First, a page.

How can mindfulness help alleviate anxious feelings and thoughts
Anxiety is a common experience that many people face in their daily lives. Whether it’s due to work stress, relationship issues, or other external factors, anxiety can be a challenging emotion to manage. It can impact everyday life in various ways, such as affecting concentration, decision-making abilities, and overall productivity, as well as manifesting into physical symptoms such as headaches, stomach-aches, and fatigue.
An effective way to manage anxiety is by incorporating daily mindfulness habits and tools into one’s routine. Mindfulness involves focusing attention on the present moment and accepting thoughts and emotions without judgment. Such practice has gained popularity recently as a way to cope with anxiety and promote mental well-being. Mindfulness can help individuals become more centered, calm, and better equipped to handle stressful situations by focusing on the present moment and cultivating awareness of one’s thoughts and emotions.
In addition to this, mindfulness of the present moment and mind and body awareness can help you switch from habitual overthinking, worrying and rumination that could cause anxiety.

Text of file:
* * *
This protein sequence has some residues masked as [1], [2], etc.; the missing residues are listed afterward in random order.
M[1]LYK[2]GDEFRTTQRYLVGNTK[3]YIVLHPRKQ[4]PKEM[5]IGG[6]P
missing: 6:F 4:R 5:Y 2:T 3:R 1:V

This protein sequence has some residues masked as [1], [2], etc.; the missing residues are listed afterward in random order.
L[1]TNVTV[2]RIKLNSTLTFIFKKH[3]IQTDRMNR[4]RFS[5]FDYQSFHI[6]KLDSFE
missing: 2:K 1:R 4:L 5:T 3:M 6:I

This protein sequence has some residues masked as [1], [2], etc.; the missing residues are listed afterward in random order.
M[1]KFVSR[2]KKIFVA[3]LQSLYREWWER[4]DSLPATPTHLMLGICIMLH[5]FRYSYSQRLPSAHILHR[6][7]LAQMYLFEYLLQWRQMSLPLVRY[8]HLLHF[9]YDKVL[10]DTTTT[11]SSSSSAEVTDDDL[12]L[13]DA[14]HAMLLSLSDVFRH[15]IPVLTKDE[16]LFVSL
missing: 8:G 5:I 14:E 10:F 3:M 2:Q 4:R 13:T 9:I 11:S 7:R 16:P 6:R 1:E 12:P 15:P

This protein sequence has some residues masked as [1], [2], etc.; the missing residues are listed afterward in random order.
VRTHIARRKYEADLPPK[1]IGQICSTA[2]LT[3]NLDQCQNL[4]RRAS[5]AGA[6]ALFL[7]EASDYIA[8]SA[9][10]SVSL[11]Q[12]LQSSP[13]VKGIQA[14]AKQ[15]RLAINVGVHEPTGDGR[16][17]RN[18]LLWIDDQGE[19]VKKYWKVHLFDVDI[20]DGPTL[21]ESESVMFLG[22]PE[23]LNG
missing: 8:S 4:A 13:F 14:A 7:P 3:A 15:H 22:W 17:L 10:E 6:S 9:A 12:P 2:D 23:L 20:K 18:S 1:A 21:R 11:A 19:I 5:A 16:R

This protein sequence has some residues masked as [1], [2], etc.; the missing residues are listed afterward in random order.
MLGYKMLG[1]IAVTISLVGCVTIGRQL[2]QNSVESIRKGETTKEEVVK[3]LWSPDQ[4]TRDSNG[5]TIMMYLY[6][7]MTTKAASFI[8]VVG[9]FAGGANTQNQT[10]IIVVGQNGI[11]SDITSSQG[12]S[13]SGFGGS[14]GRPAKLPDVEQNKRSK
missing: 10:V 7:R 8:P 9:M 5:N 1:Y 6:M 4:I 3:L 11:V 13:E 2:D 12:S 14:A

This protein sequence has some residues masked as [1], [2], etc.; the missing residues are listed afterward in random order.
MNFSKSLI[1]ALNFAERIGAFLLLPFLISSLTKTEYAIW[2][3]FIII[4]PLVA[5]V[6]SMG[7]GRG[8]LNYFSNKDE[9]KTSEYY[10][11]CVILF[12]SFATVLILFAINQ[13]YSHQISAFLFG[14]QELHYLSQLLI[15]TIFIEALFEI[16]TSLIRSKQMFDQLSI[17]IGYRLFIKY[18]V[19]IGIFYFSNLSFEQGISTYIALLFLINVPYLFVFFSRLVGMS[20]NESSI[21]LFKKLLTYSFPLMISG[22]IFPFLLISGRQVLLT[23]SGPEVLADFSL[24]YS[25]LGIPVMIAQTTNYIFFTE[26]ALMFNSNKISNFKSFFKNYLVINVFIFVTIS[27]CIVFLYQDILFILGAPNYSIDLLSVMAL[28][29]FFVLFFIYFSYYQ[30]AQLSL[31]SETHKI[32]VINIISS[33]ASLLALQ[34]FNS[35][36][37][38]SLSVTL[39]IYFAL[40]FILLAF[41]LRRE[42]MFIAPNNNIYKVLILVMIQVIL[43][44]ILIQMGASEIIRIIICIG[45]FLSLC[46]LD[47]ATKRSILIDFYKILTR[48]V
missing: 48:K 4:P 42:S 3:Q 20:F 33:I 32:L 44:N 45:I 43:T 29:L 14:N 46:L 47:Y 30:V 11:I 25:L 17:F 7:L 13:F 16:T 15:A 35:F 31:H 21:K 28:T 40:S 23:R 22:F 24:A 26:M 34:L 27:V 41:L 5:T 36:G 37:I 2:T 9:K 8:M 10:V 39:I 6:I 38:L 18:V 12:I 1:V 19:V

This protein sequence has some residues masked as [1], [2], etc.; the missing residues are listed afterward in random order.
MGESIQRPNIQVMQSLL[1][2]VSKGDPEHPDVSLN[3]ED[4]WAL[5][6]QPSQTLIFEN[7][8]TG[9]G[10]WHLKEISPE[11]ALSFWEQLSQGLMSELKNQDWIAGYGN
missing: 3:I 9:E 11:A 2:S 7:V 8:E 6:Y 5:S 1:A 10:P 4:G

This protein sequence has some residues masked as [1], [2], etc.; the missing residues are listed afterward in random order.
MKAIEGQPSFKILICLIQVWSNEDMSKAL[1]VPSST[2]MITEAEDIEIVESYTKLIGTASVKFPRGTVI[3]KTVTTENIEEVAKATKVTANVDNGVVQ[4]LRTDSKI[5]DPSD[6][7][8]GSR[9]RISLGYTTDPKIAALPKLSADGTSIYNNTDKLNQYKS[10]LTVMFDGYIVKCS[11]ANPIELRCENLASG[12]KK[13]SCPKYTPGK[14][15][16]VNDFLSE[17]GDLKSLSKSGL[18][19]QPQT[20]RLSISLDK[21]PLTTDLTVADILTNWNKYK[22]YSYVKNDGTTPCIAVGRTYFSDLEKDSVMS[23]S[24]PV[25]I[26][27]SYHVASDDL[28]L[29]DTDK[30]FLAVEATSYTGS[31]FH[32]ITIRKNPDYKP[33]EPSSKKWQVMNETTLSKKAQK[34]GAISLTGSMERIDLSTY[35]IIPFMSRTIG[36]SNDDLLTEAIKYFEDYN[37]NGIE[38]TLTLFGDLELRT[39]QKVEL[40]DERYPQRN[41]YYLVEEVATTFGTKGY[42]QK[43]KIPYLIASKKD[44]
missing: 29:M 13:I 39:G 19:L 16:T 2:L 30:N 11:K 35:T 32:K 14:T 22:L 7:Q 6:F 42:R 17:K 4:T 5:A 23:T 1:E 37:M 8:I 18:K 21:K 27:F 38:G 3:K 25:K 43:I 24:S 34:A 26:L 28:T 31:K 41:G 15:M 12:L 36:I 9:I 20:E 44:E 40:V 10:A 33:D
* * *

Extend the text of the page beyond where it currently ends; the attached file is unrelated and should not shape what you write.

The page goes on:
How can you use mindfulness to unwind anxiety?
1. Focusing on one thing at a time: Trying to multitask or hurrying could result in feeling even more anxious. Psychological research provides evidence that our brains cannot multitask without losing effectiveness in one or more of the tasks at the exact moment. Therefore, focusing all our attention on one task at a time will reduce anxiety by helping us feel grounded.
2. Doing what’s effective: sometimes unsolved problems, avoidance, and procrastination could be the underlying reason for the anxiety. Solving problems appropriately will reduce tension and help you cope with a situation better. Doing what’s effective means seeing what is the course of action that can help you reach your ultimate goals in life and following through without avoidance, procrastination, and perfectionism.
3. Doing what you are doing non-judgmentally: our minds always judge internally and externally in one form or another. Noticing your inner negative beliefs, interpretations and judgments and questioning them or not believing them ultimately can help you live a more judgment-free life (not being good enough, feeling guilty, “should statements,” etc.)
If you or someone you know are struggling with anxiety and finding it challenging to manage, it’s important to seek help. Dr Elif Çelebi, a psychologist at Thrive Well-being Centre, is available to support and assist individuals needing therapy.